A sneak peek at the new documentary on Philly DA Larry Krasner: ‘We’re here because we’re different’
Clout got an early look at a new series that will air starting in April — just before Krasner faces reelection in the Democratic primary.
Philadelphia District Attorney Larry Krasner, meeting with top aides after taking office in January 2018, said he would no longer prosecute people for sex work or possessing small amounts of illegal drugs.
In a tone-setting scene near the start of Philly D.A., a documentary series about his 2017 campaign and first term in office, Krasner urges his team to move swiftly to avoid “falling in the pit” of how other government agencies are stymied by meetings and committees.
“We’re here because we’re different than that,” Krasner says. “A lot of the entrenched power in the city around these issues believes in these things based on ideas they formed 25 years ago, right? And they are going to attack us for doing different things. And then we make decisions we have to own, for better or worse.”
Clout previewed the first two episodes of the series, a behind-the-scenes view as Krasner, a longtime civil rights and defense attorney, faced constant tension with the prosecutors and police officers he spent three decades fighting in court. The series premieres Tuesday and Wednesday at the Sundance Film Festival and will air nationally, starting April 20, on the PBS program Independent Lens.
That happens to be the same day Krasner’s new book, For the People, comes out — just a month before he appears on the ballot in the Democratic primary.
A spokesperson for the series said WHYY, the local PBS station, will delay broadcasting it “until after the November 2021 municipal elections in order to avoid any potential influence on the campaign process.” The series will still be available on PBS streaming apps.
Halfway through the opening hour-long episode, Krasner holds his first staff meeting, trying to strike a tricky balance between promising reform and not criticizing the work of the people in front of him. A large audience of assistant district attorneys sit, wary and stone-faced, offering faint applause.
The camera finds one face, veteran homicide prosecutor Carlos Vega, who had previously defeated Krasner in court. In the next series of scenes, Krasner cleans house, firing 31 prosecutors during his first week. Vega, now challenging Krasner in the primary, was among those axed.
Krasner gets the soft touch from the documentary crew, counterbalanced by critics like former District Attorney Lynne Abraham and police union president John McNesby, who dismiss his attempts at reforms as pro-criminal and anti-victim.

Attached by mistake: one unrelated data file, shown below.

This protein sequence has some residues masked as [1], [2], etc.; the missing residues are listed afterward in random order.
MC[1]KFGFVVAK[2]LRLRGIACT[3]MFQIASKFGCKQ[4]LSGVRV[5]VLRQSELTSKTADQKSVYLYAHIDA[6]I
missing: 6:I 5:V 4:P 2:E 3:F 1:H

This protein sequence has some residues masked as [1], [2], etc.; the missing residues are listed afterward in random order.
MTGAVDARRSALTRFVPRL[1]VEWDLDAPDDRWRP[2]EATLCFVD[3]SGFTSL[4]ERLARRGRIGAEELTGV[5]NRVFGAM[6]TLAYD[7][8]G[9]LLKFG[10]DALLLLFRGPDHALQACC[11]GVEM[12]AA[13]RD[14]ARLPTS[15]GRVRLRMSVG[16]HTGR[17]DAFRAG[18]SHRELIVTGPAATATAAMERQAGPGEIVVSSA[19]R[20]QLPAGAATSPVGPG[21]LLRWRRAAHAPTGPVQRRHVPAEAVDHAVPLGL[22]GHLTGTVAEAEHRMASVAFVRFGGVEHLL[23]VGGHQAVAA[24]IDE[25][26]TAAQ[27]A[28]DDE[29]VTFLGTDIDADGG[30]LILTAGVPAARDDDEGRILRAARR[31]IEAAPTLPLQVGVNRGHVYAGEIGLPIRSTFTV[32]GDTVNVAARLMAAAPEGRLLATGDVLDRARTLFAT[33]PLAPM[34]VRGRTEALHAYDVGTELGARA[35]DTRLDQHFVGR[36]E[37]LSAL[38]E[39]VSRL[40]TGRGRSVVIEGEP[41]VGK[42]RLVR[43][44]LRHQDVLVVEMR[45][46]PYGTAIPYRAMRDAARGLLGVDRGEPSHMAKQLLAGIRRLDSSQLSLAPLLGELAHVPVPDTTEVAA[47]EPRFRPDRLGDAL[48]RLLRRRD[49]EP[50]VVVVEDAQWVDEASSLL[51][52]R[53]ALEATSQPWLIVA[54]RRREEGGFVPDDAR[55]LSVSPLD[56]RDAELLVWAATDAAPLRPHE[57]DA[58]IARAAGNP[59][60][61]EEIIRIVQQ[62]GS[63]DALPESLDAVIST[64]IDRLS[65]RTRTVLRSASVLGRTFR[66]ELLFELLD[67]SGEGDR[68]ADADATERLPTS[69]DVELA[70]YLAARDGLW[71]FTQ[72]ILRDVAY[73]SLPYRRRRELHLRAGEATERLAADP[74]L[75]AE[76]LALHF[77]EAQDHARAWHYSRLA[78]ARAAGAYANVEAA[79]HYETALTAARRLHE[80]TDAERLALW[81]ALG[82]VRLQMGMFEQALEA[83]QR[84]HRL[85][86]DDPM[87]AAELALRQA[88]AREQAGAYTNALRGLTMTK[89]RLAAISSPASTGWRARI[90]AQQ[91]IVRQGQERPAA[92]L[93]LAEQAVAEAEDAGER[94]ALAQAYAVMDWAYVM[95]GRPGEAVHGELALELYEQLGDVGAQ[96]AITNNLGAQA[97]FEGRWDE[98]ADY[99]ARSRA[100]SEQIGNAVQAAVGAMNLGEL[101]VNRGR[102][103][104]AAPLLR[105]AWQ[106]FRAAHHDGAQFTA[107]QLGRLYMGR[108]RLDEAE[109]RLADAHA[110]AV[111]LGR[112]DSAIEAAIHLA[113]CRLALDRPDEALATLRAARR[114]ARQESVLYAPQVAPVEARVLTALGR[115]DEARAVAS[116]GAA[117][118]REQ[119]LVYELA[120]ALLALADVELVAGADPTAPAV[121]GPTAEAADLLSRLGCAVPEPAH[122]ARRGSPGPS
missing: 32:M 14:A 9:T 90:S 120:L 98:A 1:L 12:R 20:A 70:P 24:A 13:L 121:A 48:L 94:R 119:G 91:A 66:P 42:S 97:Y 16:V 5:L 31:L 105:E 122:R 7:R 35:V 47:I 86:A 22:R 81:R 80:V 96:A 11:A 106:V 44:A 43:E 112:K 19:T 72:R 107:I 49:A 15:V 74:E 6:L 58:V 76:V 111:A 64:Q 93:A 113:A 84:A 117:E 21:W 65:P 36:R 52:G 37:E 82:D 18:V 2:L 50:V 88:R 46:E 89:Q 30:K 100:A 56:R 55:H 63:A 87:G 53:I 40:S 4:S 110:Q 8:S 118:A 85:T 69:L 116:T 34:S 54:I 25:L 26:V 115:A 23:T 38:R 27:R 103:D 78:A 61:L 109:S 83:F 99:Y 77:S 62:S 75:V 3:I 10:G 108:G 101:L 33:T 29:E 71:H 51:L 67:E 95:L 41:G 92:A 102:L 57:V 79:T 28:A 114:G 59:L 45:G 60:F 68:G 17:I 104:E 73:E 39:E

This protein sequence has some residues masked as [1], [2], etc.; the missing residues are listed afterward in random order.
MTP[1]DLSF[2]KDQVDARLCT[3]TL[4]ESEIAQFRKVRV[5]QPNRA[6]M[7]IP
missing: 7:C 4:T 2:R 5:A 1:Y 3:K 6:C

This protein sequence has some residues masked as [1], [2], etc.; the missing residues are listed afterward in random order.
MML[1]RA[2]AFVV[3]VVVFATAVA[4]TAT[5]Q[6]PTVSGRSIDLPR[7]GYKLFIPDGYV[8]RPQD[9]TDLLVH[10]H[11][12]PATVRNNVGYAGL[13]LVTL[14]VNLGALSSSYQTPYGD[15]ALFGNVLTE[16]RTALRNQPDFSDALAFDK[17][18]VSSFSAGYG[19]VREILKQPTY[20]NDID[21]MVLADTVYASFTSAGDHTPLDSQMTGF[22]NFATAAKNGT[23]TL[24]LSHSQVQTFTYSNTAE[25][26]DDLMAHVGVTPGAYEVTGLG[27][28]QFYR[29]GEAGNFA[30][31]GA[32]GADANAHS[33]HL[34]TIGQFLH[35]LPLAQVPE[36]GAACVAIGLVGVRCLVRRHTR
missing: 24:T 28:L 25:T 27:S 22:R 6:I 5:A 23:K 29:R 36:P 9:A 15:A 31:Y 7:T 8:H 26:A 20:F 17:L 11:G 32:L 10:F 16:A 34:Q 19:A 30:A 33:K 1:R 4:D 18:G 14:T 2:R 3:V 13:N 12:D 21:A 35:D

But scene after scene bolsters Krasner’s suspicions about the should-be allies who are his adversaries. The Philadelphia Police Department drags its feet when Krasner seeks information about officers with histories of ethical and legal problems. A homicide case is disrupted when Krasner’s office accuses two detectives of conducting an illegal search.
Krasner, who seems keenly aware of the cameras, plays up his role as a political antitype with no interest in seeking higher office, unlike previous district attorneys.
“I’m not so perfect at retail politics,” he said in the series. “There is a good, long-term strategy to trying to get everyone you deal with to like you, but it’s at the cost of doing things right away that really matter.”
Johnny Doc pushes a sports betting operation in Philly
John Dougherty has plenty going on. The politically connected labor leader known as “Johnny Doc” still heads Local 98 of the International Brotherhood of Electrical Workers, as the U.S. Department of Labor seeks to overturn the union’s 2020 elections for president and executive board and force another vote.
And he has not one but two federal criminal trials approaching, the first in May with City Councilmember and fellow defendant Bobby Henon, who is also a Local 98 official, followed by a second trial with five other union officials and allies. Dougherty is accused of embezzling more than $600,000 from the union. He has pleaded not guilty.
Still, Dougherty told his pals on Talk Radio 1210-WPHT’s The Labor Show on Saturday that he’s working “to create a gaming mecca in Philadelphia” to generate jobs for the building trades unions. Dougherty said he had been talking with a group, including former local CBS executive Marc Rayfield, about a sports betting operation they want to open.
Rayfield confirmed to Clout that the group, known as Bankroll Club, is seeking a Center City West location for a food and beverage set-up where customers can view games and use the company’s app to place bets. One investor, local venture capitalist Paul Martino of Doylestown, was an early backer of Fan Duel, Rayfield said.
Cable cash = big bucks for Bob Brady
Life after Congress is proving quite lucrative for former Rep. Bob Brady, who still chairs the Democratic City Committee. Clout told you last April that Brady was taking a job as lobbyist for hometown behemoth Comcast.
A lobbying report filed this month for the fourth quarter of 2020 shows Robert A. Brady Consulting LLC pulled in $150,000 from Comcast for the year.
Brady’s 2020 disclosure forms leave blank a field for “specific lobbying issues.” He told Clout last year his job is “Whatever David wants,” referring to then-Comcast senior executive vice president David L. Cohen. Cohen has since transitioned to a role as senior adviser for the company.
Clout followed up Thursday and Brady said he couldn’t discuss what services he had provided for Comcast without getting the company’s approval.
Sena Fitzmaurice, Comcast’s senior vice president for government communications, said the company doesn’t “generally talk about what we have our lobbyist do for us.”
Staff writer Andrew Seidman contributed to this column.